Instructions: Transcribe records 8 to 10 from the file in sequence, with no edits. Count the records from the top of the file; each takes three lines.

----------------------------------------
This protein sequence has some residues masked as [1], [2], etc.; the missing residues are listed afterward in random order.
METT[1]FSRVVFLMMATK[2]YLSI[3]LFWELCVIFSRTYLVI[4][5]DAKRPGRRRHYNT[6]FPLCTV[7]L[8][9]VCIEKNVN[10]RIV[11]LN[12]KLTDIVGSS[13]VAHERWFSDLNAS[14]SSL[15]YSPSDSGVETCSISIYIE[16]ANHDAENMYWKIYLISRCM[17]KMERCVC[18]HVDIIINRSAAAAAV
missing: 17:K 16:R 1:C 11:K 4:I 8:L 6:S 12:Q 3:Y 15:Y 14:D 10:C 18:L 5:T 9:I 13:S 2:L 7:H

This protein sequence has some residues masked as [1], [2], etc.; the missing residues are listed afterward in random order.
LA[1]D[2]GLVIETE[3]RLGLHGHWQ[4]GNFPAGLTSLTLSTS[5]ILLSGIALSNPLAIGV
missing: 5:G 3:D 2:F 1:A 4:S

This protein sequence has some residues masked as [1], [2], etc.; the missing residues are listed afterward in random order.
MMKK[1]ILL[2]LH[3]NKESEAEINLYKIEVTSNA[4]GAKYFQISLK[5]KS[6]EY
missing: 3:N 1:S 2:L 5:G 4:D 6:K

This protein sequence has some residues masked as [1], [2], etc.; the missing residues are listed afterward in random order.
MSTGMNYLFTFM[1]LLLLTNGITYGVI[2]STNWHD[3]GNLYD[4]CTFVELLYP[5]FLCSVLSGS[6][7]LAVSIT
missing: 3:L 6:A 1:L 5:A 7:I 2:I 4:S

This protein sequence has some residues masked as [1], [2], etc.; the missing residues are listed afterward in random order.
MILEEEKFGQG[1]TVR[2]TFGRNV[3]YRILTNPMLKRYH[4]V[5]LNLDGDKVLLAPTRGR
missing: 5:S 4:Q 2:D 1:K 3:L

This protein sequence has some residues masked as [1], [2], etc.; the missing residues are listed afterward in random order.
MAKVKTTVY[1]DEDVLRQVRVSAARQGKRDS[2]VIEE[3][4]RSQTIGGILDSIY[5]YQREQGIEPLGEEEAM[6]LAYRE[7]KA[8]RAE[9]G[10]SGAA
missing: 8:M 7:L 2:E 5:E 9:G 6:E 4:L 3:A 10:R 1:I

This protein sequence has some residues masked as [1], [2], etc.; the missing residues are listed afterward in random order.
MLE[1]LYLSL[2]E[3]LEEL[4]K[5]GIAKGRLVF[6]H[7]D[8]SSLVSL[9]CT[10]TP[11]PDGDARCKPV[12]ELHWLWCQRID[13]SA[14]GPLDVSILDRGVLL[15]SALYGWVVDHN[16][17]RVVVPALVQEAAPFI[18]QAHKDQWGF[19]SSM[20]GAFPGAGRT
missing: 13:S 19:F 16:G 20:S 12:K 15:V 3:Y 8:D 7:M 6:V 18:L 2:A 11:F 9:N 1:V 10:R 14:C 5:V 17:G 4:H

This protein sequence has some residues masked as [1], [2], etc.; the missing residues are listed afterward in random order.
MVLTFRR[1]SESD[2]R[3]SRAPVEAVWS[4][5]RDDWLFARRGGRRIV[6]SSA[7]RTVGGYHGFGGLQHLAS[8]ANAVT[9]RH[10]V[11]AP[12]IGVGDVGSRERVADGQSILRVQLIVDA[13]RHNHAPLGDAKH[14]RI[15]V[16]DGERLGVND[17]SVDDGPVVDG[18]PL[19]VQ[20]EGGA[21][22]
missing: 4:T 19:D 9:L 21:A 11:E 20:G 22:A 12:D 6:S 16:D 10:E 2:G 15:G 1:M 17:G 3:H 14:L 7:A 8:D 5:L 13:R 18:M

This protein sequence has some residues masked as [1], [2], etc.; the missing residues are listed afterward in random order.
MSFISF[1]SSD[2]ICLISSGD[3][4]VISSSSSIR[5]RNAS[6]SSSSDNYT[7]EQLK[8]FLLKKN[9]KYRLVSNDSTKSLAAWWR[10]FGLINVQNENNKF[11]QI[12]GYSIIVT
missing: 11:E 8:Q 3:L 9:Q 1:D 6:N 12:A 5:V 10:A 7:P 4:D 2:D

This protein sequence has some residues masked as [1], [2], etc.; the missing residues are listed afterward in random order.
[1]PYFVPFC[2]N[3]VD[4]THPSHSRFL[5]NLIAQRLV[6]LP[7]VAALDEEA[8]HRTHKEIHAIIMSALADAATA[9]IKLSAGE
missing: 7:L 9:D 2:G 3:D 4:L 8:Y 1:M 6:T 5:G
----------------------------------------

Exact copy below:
This protein sequence has some residues masked as [1], [2], etc.; the missing residues are listed afterward in random order.
MVLTFRR[1]SESD[2]R[3]SRAPVEAVWS[4][5]RDDWLFARRGGRRIV[6]SSA[7]RTVGGYHGFGGLQHLAS[8]ANAVT[9]RH[10]V[11]AP[12]IGVGDVGSRERVADGQSILRVQLIVDA[13]RHNHAPLGDAKH[14]RI[15]V[16]DGERLGVND[17]SVDDGPVVDG[18]PL[19]VQ[20]EGGA[21][22]
missing: 4:T 19:D 9:L 21:A 11:E 20:G 22:A 12:D 6:S 16:D 10:E 2:G 15:G 1:M 17:G 3:H 14:L 7:A 8:D 5:L 13:R 18:M

This protein sequence has some residues masked as [1], [2], etc.; the missing residues are listed afterward in random order.
MSFISF[1]SSD[2]ICLISSGD[3][4]VISSSSSIR[5]RNAS[6]SSSSDNYT[7]EQLK[8]FLLKKN[9]KYRLVSNDSTKSLAAWWR[10]FGLINVQNENNKF[11]QI[12]GYSIIVT
missing: 11:E 8:Q 3:L 9:Q 1:D 6:N 12:A 5:V 10:A 7:P 4:D 2:D

This protein sequence has some residues masked as [1], [2], etc.; the missing residues are listed afterward in random order.
[1]PYFVPFC[2]N[3]VD[4]THPSHSRFL[5]NLIAQRLV[6]LP[7]VAALDEEA[8]HRTHKEIHAIIMSALADAATA[9]IKLSAGE
missing: 7:L 9:D 2:G 3:D 4:L 8:Y 1:M 6:T 5:G